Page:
Many of the shows 'darker' villains such as Tirac, Grogar and Somnambula have received cult-followings.[citation needed]

Many of the shows' characters would be repurposed for later generations, most notable Applejack becoming one of the main characters in My Little Pony: Friendship is Magic. A number of its other characters would also serve as inspirations, such as Firefly for Rainow Dash and Twilight for Twilight Sparkle. A girl who resembled Megan appeared in the later half of Equestria Girls media in background shots, and the entire Williams' family was once mentioned to be staff members at Canterlot High School.[5]

The web series My Little Pony: The Retro Show had a segment known as "Behind the Magic" that 'retconned' the entire show as being an in-universe production, with the characters being played by 'real' actors. In one such segment, it was apparently revealed that the actress that 'played' Megan (not to be confused with Bettina Bush, her actual actress) was apparently a rude, controlling and mean-spirited jerk who had an affair with Spike and was later killed on set after her head was eaten by a crocodile. This series was not well received.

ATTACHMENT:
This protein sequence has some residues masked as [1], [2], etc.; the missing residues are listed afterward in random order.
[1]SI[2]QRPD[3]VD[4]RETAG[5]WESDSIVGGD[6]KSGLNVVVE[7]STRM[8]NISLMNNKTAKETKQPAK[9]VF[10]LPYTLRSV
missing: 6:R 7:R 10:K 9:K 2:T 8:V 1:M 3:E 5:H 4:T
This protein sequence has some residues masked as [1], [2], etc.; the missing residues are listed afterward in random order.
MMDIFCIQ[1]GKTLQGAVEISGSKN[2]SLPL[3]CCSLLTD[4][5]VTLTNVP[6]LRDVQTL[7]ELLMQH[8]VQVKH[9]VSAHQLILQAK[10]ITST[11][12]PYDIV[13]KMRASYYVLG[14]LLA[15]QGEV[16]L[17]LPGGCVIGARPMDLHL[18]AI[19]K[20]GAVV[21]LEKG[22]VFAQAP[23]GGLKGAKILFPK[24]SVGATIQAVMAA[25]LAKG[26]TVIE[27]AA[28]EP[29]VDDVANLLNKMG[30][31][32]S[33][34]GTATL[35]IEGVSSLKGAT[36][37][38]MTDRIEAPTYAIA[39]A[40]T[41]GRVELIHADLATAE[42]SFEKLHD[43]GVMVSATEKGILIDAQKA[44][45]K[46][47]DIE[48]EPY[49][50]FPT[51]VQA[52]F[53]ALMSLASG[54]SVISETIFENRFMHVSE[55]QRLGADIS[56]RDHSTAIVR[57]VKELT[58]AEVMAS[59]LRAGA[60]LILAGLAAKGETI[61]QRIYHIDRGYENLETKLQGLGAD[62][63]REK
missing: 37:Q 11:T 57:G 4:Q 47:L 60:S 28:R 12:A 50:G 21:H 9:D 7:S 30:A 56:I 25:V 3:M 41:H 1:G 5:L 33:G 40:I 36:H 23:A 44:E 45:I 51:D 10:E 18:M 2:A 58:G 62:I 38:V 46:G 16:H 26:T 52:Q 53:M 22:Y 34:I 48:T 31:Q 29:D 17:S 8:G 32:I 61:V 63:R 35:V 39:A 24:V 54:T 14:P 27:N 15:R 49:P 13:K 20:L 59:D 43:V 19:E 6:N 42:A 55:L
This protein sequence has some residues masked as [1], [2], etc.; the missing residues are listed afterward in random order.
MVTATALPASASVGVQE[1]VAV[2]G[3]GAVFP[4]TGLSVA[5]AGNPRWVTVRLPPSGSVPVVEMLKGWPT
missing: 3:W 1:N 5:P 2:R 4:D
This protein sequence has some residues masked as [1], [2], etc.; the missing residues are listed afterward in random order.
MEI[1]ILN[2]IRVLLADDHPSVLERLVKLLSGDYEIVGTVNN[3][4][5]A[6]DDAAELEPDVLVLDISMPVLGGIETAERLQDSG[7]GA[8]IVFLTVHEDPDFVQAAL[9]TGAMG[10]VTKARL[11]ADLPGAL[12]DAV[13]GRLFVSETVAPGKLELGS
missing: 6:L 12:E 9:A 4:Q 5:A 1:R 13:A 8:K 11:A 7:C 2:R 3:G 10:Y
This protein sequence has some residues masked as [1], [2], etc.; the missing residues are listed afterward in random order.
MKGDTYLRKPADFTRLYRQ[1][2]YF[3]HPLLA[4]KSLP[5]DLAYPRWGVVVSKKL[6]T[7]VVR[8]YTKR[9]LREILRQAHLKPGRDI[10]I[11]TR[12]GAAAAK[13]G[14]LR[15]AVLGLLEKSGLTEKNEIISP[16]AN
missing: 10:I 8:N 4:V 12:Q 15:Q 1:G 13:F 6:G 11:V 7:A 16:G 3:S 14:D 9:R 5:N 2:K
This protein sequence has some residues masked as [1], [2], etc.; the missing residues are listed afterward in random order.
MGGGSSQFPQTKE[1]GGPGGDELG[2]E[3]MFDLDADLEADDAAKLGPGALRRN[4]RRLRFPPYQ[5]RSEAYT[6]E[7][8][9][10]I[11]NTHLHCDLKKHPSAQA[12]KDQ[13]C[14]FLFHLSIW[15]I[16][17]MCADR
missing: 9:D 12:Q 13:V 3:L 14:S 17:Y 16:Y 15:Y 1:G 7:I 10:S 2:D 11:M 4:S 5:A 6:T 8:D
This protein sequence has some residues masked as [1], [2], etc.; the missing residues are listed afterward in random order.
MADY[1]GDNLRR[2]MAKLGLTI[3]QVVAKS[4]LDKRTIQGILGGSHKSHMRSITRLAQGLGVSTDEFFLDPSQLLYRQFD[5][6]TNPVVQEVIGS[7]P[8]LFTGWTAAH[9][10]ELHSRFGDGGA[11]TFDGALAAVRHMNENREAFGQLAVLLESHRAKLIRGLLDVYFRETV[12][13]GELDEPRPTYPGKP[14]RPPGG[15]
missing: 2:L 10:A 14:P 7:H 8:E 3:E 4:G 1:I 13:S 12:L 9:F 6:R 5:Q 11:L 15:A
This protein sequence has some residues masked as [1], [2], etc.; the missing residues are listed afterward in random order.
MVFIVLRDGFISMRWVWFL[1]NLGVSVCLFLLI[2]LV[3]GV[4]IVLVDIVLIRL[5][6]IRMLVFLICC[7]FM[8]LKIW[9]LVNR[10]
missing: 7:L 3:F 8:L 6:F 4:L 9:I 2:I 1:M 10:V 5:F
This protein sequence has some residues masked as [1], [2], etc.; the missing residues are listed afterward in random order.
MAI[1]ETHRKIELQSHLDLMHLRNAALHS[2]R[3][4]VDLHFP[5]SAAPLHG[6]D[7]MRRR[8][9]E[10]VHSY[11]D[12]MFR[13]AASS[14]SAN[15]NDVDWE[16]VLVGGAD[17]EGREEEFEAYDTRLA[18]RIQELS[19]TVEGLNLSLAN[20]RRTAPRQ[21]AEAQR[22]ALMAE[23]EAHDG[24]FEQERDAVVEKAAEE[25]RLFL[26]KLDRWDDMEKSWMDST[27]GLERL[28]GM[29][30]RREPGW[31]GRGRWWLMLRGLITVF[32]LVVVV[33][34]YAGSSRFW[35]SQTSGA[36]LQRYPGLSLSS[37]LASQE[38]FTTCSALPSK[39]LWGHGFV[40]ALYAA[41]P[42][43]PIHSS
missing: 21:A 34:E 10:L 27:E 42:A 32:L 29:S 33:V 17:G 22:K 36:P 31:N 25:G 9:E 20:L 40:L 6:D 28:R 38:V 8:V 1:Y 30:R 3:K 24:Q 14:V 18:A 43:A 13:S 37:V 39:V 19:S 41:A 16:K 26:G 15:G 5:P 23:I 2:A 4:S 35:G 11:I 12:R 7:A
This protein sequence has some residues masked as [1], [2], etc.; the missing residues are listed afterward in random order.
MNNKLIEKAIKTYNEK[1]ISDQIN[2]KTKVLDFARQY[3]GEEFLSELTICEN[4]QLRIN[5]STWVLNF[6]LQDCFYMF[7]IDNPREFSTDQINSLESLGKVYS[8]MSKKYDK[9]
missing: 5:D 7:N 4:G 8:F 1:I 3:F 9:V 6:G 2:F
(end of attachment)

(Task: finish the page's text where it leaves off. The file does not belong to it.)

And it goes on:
The series' continuity was briefly revived for the comic book My Little Pony: Generations, which served as a crossover between Generation 1 and 4.


  • Although many sources claim AKOM animated the show, this is not mentioned in the shows' credits, nor on AKOM's website in any known archived version. AKOM did animate the film and My Little Pony Tales.

External links


 V - E - H - DArticle comments (0)
Loading comments...

My Little PonyHasbro. Equestripedia and its editors do not claim copyright over creative works, imagery, characters, places, or concepts featured within the franchise.